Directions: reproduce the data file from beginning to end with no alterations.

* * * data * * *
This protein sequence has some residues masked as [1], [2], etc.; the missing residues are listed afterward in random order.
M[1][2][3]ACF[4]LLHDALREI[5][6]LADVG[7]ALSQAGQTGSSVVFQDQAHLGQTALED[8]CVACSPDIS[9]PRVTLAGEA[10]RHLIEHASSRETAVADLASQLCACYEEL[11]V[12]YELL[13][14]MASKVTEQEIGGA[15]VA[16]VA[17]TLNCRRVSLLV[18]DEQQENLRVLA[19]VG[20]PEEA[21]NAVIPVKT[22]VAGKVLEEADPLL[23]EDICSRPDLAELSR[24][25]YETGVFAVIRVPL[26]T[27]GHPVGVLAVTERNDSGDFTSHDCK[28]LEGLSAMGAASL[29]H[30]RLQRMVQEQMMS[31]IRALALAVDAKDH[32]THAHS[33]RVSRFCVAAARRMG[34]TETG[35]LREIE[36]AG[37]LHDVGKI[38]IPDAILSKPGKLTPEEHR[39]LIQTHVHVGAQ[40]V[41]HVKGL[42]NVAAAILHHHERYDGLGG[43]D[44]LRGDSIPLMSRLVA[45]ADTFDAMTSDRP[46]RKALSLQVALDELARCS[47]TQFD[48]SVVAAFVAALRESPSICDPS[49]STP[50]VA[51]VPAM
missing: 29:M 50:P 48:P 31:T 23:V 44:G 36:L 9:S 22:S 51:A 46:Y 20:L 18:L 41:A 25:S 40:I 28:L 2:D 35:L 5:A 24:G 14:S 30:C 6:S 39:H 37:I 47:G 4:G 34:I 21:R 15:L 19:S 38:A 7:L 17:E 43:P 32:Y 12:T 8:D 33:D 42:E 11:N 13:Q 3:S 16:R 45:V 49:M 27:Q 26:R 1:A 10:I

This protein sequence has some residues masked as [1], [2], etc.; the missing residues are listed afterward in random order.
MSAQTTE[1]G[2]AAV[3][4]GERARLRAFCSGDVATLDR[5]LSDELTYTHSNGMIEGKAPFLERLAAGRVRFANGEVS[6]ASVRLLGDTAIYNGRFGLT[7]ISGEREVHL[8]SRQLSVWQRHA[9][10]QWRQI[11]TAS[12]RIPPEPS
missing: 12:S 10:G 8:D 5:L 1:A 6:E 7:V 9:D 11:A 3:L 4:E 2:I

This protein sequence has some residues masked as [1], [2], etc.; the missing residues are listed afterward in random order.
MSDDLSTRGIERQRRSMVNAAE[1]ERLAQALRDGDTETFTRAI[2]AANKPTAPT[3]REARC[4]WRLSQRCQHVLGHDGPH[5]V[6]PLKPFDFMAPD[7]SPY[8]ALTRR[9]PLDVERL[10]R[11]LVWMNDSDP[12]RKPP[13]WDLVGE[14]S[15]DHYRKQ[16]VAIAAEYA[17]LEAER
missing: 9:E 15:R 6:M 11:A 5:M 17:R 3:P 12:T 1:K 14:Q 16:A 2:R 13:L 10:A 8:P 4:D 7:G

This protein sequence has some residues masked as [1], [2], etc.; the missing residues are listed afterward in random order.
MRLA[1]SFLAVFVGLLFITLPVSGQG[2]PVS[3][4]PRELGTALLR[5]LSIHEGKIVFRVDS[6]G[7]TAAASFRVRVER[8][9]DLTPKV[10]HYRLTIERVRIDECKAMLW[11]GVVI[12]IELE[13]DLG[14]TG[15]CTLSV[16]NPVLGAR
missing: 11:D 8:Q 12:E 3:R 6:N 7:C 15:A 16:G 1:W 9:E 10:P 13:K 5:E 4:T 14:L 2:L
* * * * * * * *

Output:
This protein sequence has some residues masked as [1], [2], etc.; the missing residues are listed afterward in random order.
M[1][2][3]ACF[4]LLHDALREI[5][6]LADVG[7]ALSQAGQTGSSVVFQDQAHLGQTALED[8]CVACSPDIS[9]PRVTLAGEA[10]RHLIEHASSRETAVADLASQLCACYEEL[11]V[12]YELL[13][14]MASKVTEQEIGGA[15]VA[16]VA[17]TLNCRRVSLLV[18]DEQQENLRVLA[19]VG[20]PEEA[21]NAVIPVKT[22]VAGKVLEEADPLL[23]EDICSRPDLAELSR[24][25]YETGVFAVIRVPL[26]T[27]GHPVGVLAVTERNDSGDFTSHDCK[28]LEGLSAMGAASL[29]H[30]RLQRMVQEQMMS[31]IRALALAVDAKDH[32]THAHS[33]RVSRFCVAAARRMG[34]TETG[35]LREIE[36]AG[37]LHDVGKI[38]IPDAILSKPGKLTPEEHR[39]LIQTHVHVGAQ[40]V[41]HVKGL[42]NVAAAILHHHERYDGLGG[43]D[44]LRGDSIPLMSRLVA[45]ADTFDAMTSDRP[46]RKALSLQVALDELARCS[47]TQFD[48]SVVAAFVAALRESPSICDPS[49]STP[50]VA[51]VPAM
missing: 29:M 50:P 48:P 31:T 23:V 44:G 36:L 9:S 22:S 51:A 46:Y 20:L 18:L 41:A 25:S 40:I 28:L 2:D 35:L 5:A 24:G 14:S 30:C 6:S 39:H 37:I 47:G 4:G 34:I 21:R 15:L 19:S 38:A 7:L 17:E 43:P 32:Y 12:T 8:D 33:D 42:E 11:N 13:Q 3:S 16:R 45:V 49:M 27:Q 26:R 1:A 10:I

This protein sequence has some residues masked as [1], [2], etc.; the missing residues are listed afterward in random order.
MSAQTTE[1]G[2]AAV[3][4]GERARLRAFCSGDVATLDR[5]LSDELTYTHSNGMIEGKAPFLERLAAGRVRFANGEVS[6]ASVRLLGDTAIYNGRFGLT[7]ISGEREVHL[8]SRQLSVWQRHA[9][10]QWRQI[11]TAS[12]RIPPEPS
missing: 12:S 10:G 8:D 5:L 1:A 6:E 7:V 9:D 11:A 3:L 4:E 2:I

This protein sequence has some residues masked as [1], [2], etc.; the missing residues are listed afterward in random order.
MSDDLSTRGIERQRRSMVNAAE[1]ERLAQALRDGDTETFTRAI[2]AANKPTAPT[3]REARC[4]WRLSQRCQHVLGHDGPH[5]V[6]PLKPFDFMAPD[7]SPY[8]ALTRR[9]PLDVERL[10]R[11]LVWMNDSDP[12]RKPP[13]WDLVGE[14]S[15]DHYRKQ[16]VAIAAEYA[17]LEAER
missing: 9:E 15:R 6:M 11:A 5:M 17:R 3:P 12:T 1:K 14:Q 16:A 2:R 13:L 10:A 8:P 4:D 7:G

This protein sequence has some residues masked as [1], [2], etc.; the missing residues are listed afterward in random order.
MRLA[1]SFLAVFVGLLFITLPVSGQG[2]PVS[3][4]PRELGTALLR[5]LSIHEGKIVFRVDS[6]G[7]TAAASFRVRVER[8][9]DLTPKV[10]HYRLTIERVRIDECKAMLW[11]GVVI[12]IELE[13]DLG[14]TG[15]CTLSV[16]NPVLGAR
missing: 11:D 8:Q 12:E 3:R 6:N 7:C 15:A 16:G 1:W 9:E 10:P 13:K 5:E 4:T 14:L 2:L